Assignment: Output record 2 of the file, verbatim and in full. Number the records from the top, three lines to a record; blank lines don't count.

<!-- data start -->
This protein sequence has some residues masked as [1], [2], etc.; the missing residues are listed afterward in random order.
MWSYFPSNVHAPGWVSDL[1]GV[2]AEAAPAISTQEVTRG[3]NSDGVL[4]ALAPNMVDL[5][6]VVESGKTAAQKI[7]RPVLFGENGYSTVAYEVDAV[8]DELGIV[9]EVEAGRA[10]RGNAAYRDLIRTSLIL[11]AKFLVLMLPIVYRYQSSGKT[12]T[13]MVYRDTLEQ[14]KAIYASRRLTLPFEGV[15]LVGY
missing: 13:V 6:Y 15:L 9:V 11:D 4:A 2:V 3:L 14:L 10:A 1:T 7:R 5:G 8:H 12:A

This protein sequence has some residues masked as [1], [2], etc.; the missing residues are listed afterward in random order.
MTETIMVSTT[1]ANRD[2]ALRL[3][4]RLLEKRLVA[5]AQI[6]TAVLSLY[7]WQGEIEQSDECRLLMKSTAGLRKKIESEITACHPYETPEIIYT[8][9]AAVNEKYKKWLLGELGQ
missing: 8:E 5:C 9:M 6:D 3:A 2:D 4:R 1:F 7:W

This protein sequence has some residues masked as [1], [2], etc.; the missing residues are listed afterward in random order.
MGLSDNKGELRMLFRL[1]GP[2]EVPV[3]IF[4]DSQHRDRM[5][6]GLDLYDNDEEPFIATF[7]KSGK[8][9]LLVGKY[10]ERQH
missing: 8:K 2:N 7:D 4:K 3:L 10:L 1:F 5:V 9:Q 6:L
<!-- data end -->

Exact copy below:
This protein sequence has some residues masked as [1], [2], etc.; the missing residues are listed afterward in random order.
MTETIMVSTT[1]ANRD[2]ALRL[3][4]RLLEKRLVA[5]AQI[6]TAVLSLY[7]WQGEIEQSDECRLLMKSTAGLRKKIESEITACHPYETPEIIYT[8][9]AAVNEKYKKWLLGELGQ
missing: 8:E 5:C 9:M 6:D 3:A 2:D 4:R 1:F 7:W